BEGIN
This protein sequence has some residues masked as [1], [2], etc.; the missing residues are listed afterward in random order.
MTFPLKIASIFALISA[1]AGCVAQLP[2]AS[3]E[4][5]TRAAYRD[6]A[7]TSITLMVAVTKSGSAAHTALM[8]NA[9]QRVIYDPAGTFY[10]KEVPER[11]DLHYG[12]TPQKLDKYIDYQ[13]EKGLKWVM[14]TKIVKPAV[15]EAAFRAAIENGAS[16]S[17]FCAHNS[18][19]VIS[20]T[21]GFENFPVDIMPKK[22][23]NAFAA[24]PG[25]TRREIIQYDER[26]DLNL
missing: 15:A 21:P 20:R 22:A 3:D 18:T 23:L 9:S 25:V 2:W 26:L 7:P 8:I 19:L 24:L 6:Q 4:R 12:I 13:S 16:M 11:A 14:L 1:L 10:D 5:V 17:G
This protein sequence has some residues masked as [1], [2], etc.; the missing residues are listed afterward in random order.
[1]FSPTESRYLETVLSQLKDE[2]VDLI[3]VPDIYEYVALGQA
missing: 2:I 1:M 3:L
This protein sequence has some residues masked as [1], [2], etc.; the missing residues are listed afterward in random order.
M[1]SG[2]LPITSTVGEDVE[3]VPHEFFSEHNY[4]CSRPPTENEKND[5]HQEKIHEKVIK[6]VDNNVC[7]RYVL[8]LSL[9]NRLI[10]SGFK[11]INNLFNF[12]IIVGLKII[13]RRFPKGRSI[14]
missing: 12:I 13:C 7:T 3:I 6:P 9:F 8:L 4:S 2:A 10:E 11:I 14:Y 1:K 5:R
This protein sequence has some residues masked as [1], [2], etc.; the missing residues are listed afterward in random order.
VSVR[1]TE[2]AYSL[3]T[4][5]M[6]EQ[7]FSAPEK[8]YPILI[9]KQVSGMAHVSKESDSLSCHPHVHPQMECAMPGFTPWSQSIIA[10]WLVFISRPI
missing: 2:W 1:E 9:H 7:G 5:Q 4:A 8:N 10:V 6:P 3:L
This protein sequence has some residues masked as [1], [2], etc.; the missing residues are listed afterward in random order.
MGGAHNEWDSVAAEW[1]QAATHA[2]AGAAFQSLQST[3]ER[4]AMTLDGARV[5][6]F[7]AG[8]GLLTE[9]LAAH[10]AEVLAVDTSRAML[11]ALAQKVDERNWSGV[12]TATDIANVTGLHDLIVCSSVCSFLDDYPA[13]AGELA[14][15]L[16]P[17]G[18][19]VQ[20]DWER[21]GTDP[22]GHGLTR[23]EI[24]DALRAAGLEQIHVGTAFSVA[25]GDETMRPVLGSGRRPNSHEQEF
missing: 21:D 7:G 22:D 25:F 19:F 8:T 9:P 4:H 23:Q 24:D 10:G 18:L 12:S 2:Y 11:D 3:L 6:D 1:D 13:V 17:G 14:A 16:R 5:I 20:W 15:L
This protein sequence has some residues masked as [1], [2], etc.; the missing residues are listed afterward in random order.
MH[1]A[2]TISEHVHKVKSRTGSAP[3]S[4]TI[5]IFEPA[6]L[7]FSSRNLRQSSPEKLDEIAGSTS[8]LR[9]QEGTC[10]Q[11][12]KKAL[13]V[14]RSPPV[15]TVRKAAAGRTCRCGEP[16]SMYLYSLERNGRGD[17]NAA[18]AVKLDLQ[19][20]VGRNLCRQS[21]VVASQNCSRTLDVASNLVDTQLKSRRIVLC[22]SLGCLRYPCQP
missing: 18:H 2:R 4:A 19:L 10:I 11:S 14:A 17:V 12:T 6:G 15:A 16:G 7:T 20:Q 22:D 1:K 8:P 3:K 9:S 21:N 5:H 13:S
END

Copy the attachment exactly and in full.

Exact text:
This protein sequence has some residues masked as [1], [2], etc.; the missing residues are listed afterward in random order.
MTFPLKIASIFALISA[1]AGCVAQLP[2]AS[3]E[4][5]TRAAYRD[6]A[7]TSITLMVAVTKSGSAAHTALM[8]NA[9]QRVIYDPAGTFY[10]KEVPER[11]DLHYG[12]TPQKLDKYIDYQ[13]EKGLKWVM[14]TKIVKPAV[15]EAAFRAAIENGAS[16]S[17]FCAHNS[18][19]VIS[20]T[21]GFENFPVDIMPKK[22][23]NAFAA[24]PG[25]TRREIIQYDER[26]DLNL
missing: 15:A 21:P 20:R 22:A 3:D 18:T 23:L 9:S 25:V 2:W 26:L 7:P 8:I 19:L 24:L 6:Q 4:R 12:I 13:S 16:M 11:A 14:L 1:L 10:D 5:V 17:G
This protein sequence has some residues masked as [1], [2], etc.; the missing residues are listed afterward in random order.
[1]FSPTESRYLETVLSQLKDE[2]VDLI[3]VPDIYEYVALGQA
missing: 2:I 1:M 3:L
This protein sequence has some residues masked as [1], [2], etc.; the missing residues are listed afterward in random order.
M[1]SG[2]LPITSTVGEDVE[3]VPHEFFSEHNY[4]CSRPPTENEKND[5]HQEKIHEKVIK[6]VDNNVC[7]RYVL[8]LSL[9]NRLI[10]SGFK[11]INNLFNF[12]IIVGLKII[13]RRFPKGRSI[14]
missing: 12:I 13:C 7:T 3:I 6:P 9:F 8:L 4:S 2:A 10:E 11:I 14:Y 1:K 5:R
This protein sequence has some residues masked as [1], [2], etc.; the missing residues are listed afterward in random order.
VSVR[1]TE[2]AYSL[3]T[4][5]M[6]EQ[7]FSAPEK[8]YPILI[9]KQVSGMAHVSKESDSLSCHPHVHPQMECAMPGFTPWSQSIIA[10]WLVFISRPI
missing: 2:W 1:E 9:H 7:G 5:Q 4:A 8:N 10:V 6:P 3:L
This protein sequence has some residues masked as [1], [2], etc.; the missing residues are listed afterward in random order.
MGGAHNEWDSVAAEW[1]QAATHA[2]AGAAFQSLQST[3]ER[4]AMTLDGARV[5][6]F[7]AG[8]GLLTE[9]LAAH[10]AEVLAVDTSRAML[11]ALAQKVDERNWSGV[12]TATDIANVTGLHDLIVCSSVCSFLDDYPA[13]AGELA[14][15]L[16]P[17]G[18][19]VQ[20]DWER[21]GTDP[22]GHGLTR[23]EI[24]DALRAAGLEQIHVGTAFSVA[25]GDETMRPVLGSGRRPNSHEQEF
missing: 21:D 7:G 22:D 25:F 19:F 8:T 9:P 4:H 23:Q 24:D 10:G 18:L 12:S 2:Y 11:D 3:L 6:D 1:D 13:V 17:G 14:A 16:R 5:I 20:W 15:L
This protein sequence has some residues masked as [1], [2], etc.; the missing residues are listed afterward in random order.
MH[1]A[2]TISEHVHKVKSRTGSAP[3]S[4]TI[5]IFEPA[6]L[7]FSSRNLRQSSPEKLDEIAGSTS[8]LR[9]QEGTC[10]Q[11][12]KKAL[13]V[14]RSPPV[15]TVRKAAAGRTCRCGEP[16]SMYLYSLERNGRGD[17]NAA[18]AVKLDLQ[19][20]VGRNLCRQS[21]VVASQNCSRTLDVASNLVDTQLKSRRIVLC[22]SLGCLRYPCQP
missing: 18:H 2:R 4:A 19:L 10:I 11:S 14:A 17:V 12:T 6:G 15:A 16:G 7:T 20:Q 22:D 1:K 8:P 3:K 9:S 21:N 5:H 13:S